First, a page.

Not Yet Uhuru – Africa’s Elusive Quest For True Liberation

The African continent remains hostage to myriad forces, both internally generated and externally produced.

True Uhuru has eluded the continent for more than half-century now. The agenda for genuine liberation, for self-determination and the freedom to chart a path that assures the full dignity of the African people is not some abstract and academic ideal; it is a real and concrete goal.

Africa is captive. Assailed by unbridled global capitalism and assaulted by domestic economic and political elites. It is a beaten continent, available for the taking.

On the one hand, imperialistic machinations march on, almost unfettered, in pursuit of continued Western control and dominance. The same old logic that propelled the Atlantic Slave Trade and colonial occupation, the logic of extraction and exploitation, is continuously reborn and recast.

On the other hand, in the face of external forces bent on keeping a grip on the continent, domestic political actors are big on rhetoric but empty on substance, taking part in cheap denunciations, often draped in a Pan-African garb, while simultaneously serving imperial interests.

Many African governments have remained in the service of imperialistic goals and activities. These best represent the tragedy we face where leaders speak big but act the opposite, denounce the West but keep Africa tied to Western imperatives.

The fact that these have been in power for close to four decades, interrupted is quite remarkable. But this in and of itself need not be a problem. The how and the what for are the real questions. How they cling to power for so long while serving foreign interests is a sad story in itself. But for what goal or with what consequences is the more depressing part. Increasingly, it has become about staying in power for power’s sake.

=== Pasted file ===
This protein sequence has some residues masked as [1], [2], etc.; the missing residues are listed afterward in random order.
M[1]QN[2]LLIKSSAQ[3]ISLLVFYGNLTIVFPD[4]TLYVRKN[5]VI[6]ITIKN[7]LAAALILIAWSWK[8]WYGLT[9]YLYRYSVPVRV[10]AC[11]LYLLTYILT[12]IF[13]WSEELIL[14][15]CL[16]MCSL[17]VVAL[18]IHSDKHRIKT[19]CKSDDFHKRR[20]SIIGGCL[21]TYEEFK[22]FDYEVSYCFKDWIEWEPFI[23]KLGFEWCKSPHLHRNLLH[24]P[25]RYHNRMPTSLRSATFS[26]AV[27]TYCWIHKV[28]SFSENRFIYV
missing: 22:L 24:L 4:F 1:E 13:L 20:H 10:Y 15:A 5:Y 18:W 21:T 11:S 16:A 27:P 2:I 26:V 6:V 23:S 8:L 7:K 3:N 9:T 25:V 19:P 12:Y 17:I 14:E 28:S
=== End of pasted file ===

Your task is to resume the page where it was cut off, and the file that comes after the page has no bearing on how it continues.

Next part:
They have perfected the art of stating one thing while doing the opposite. Three decades ago, some were, for example, unequivocal about their stand on the raging Cold War power politics of the time, affirming that they were neither pro-West nor pro-East. Rather, they asserted quite unconvincingly that, they were pro-Africa. Nicely put and eloquently stated, only that it wasn’t long before they became far more pro-West than perhaps they themselves were able to grasp and willing to appreciate.

Consider my country, Uganda. From sweeping embrace of the free market to adhering to the Washington Consensus economic orthodoxy, Uganda’s economic model has served the narrow interests of domestic elites and foreign economic actors including Indian and Chinese businesspeople.

Uganda’s economic transformation over the last three decades has done little to fundamentally turnaround the fate of the majority poor Ugandans because the bulk of the economy remains out of reach for the vast majority of citizens.

Under the tutelage and patronage of the Bretton Woods institutions, the International Monetary Fund and the World Bank, Uganda stuck to economic orthodoxy as dictated by these Western agencies in a manner that protects capitalists’ interests but scarcely serves the public good of national socioeconomic transformation.